The reception of the Gospel by faith is the beginning of a path of untold blessedness in which the eternal thoughts of God in all their wonder and greatness may be known and enjoyed. In Acts 20 we have a fourfold (universal) presentation of God's thoughts expressed by Paul in his ministry to the Ephesian elders. He holds back "nothing of what is profitable" and that includes first the testimony of "repentance towards God, and faith towards our Lord Jesus Christ" (vv. 20, 21). Thus the responsibility of all (both Jew and Gentile) towards God is stressed. He then speaks of God's attitude towards men — the testimony received from the Lord Jesus Himself — "the glad tidings of the grace of God." The rights of God (the kingdom) is the burden too of his testimony for without the recognition of these rights there would be no appreciation of the wonderful unfolding of the whole "Counsel of God." In Ephesians 2 he sets forth the fourfold way in which God moves towards us — "God … rich in mercy"; "His great love wherewith He loved us;" "saved by grace;" "the surpassing riches of His grace in His kindness towards us in Christ Jesus." Every attribute of the blessed God is subservient to His love, and the magnitude of His movements in infinite mercy and love, grace and kindness will be the magnificent display of His glory in the coming age.

The gospel of God is personal. It involves a true appreciation by faith of the atoning work of Christ and, too, a deep yea deepening sense of the infinite preciousness of His holy Person. This latter is an essential if practical daily salvation which is to be known and enjoyed, and moreover it is the power for testimony to others. With the question of the removal of sin in mind John Baptist speaks of Christ "coming towards him;" His work was in view. On the morrow he sees Him walking and in happy contemplation calls attention to His Person. Such testimony drew others to Christ.

Finally the gospel is marked by finality; and commands obedience — "the obedience of faith among all nations." In John 16 the sin for which the Holy Spirit reproves the world is unbelief in Christ — the Subject of God's glad tidings. He came into the world bringing "grace and truth" (John 1) but was refused. The dreadful consequences of persisting in this refusal and disobedience to the glad tidings of which He is the precious substance are seen in 2 Thessalonians 1. "But (thank God for the `buts' of Scripture) as many as received Him, to them gave He the right to be children of God, to those that believe on His Name." In Mark 7 religious men are seen "receiving to hold" the traditions of men. Alas! so is it in great measure today. The gospel is God's final testimony to men. Creation shows His power. The law witnesses His righteous claims. Both power and righteousness are embodied in the glad tidings — but His precious eternal love shines out in the display of His movements towards men in His Son.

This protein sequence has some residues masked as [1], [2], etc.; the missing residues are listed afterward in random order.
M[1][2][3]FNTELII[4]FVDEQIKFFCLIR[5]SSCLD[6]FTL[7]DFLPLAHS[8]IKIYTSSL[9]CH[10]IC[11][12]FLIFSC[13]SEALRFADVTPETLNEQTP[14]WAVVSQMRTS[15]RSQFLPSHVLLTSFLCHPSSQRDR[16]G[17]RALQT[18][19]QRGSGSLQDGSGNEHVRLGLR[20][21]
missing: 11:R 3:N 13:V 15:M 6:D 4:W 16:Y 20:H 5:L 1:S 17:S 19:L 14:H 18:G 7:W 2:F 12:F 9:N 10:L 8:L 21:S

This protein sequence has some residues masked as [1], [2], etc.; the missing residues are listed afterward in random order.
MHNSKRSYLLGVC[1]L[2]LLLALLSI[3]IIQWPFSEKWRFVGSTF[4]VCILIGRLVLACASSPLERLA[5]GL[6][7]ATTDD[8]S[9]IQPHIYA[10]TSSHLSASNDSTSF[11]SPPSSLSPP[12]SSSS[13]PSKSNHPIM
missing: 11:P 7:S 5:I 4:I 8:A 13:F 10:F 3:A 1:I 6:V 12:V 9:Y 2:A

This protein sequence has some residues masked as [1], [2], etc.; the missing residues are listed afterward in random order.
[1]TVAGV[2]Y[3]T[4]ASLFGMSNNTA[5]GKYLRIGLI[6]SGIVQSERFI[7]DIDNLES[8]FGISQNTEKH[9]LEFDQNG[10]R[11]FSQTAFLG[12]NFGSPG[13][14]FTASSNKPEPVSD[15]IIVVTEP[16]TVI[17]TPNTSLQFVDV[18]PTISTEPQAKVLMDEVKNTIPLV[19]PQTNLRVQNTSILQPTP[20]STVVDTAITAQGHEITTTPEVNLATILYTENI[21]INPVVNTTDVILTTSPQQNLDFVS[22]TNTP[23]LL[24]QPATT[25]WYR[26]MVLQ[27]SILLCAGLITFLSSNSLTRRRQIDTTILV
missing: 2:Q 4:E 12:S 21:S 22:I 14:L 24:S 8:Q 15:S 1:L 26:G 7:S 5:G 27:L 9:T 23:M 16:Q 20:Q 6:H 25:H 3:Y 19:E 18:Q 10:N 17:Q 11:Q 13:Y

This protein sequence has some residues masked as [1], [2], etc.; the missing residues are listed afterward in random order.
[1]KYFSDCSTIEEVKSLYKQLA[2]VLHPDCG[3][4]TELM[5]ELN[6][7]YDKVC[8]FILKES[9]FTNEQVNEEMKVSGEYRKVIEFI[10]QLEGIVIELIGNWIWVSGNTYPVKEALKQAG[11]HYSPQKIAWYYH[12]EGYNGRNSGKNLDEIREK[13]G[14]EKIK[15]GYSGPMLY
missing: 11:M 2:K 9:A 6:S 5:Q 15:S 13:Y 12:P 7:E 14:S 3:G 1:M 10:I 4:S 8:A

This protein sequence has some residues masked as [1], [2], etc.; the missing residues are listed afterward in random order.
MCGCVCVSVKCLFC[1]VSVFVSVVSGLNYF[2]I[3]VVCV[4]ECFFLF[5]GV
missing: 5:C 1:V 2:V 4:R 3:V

The substance of the Apostle's preaching in the Acts, following the coming of the Holy Spirit, was primarily the truth of the resurrection. All blessing stands related to the risen Man in the glory. In the day of his exaltation in Egypt, Joseph was given the name `Zaphnath-paaneah'. The three meanings of that name are seen in their full blessedness in Christ — "Saviour of the world," sent as such into this world by the Father (1 John 4:14), received as such by men (John 4:42)! "Sustainer of life" — a subject so preciously detailed in John's gospel. "The revealer of secrets" — the eternal purpose of God, the fulness of the Father's love, all made known in Christ.

"Thou hast made known the Father, whom we've seen
In Thy blest Person — infinite delight."

With what joy the four gospel writers approached their task! "Book of the generation of Jesus Christ, the Son of David" — every right of God's throne maintained. Son of Abraham — every promise of God secure in Him. For the Bible student a careful reading of verse 16 and its outstanding contrast to previous verses will yield much instruction. "The glad tidings of Jesus Christ, Son of God." Precious service in humility and yet in the true dignity of Sonship. What a challenge to all our activities! "He has done all things well" (Mark 7) — again a perfect tense. Truly an epitome of the gospel itself — opening men's ears to hear the Word of God and opening mouths to respond in thanksgiving and praise. Luke speaking with careful accuracy relates the first recorded words of Jesus — "Did ye not know that I ought to be occupied in My Father's business?" "The Father of compassion." How often we read — "He saw and had compassion." Space allows but a brief reference to John. Here we have the LOGOS — the expression of all that lay in the eternal heart of God eventuating in our present and eternal enjoyment of "life everlasting."

What dignity is put upon the glad tidings in the words of Hebrews 2, words beyond the utterances of angels — "so great salvation; which at the first began to be spoken by the Lord." Let us assimilate afresh the words of Christ in Luke 4 — "The Spirit of the Lord is upon Me, because He hath anointed Me to preach the gospel". The preciousness of that which follows is beyond compare.

Elementary? Yes! Profoundly simple — but simply profound. May, under the Lord's hand, this simple word enlarge the dignity and eternal results of the gospel in all our hearts, enabling each in their own sphere to say in truth "For God is my witness, whom I serve in my spirit in the glad tidings of His Son."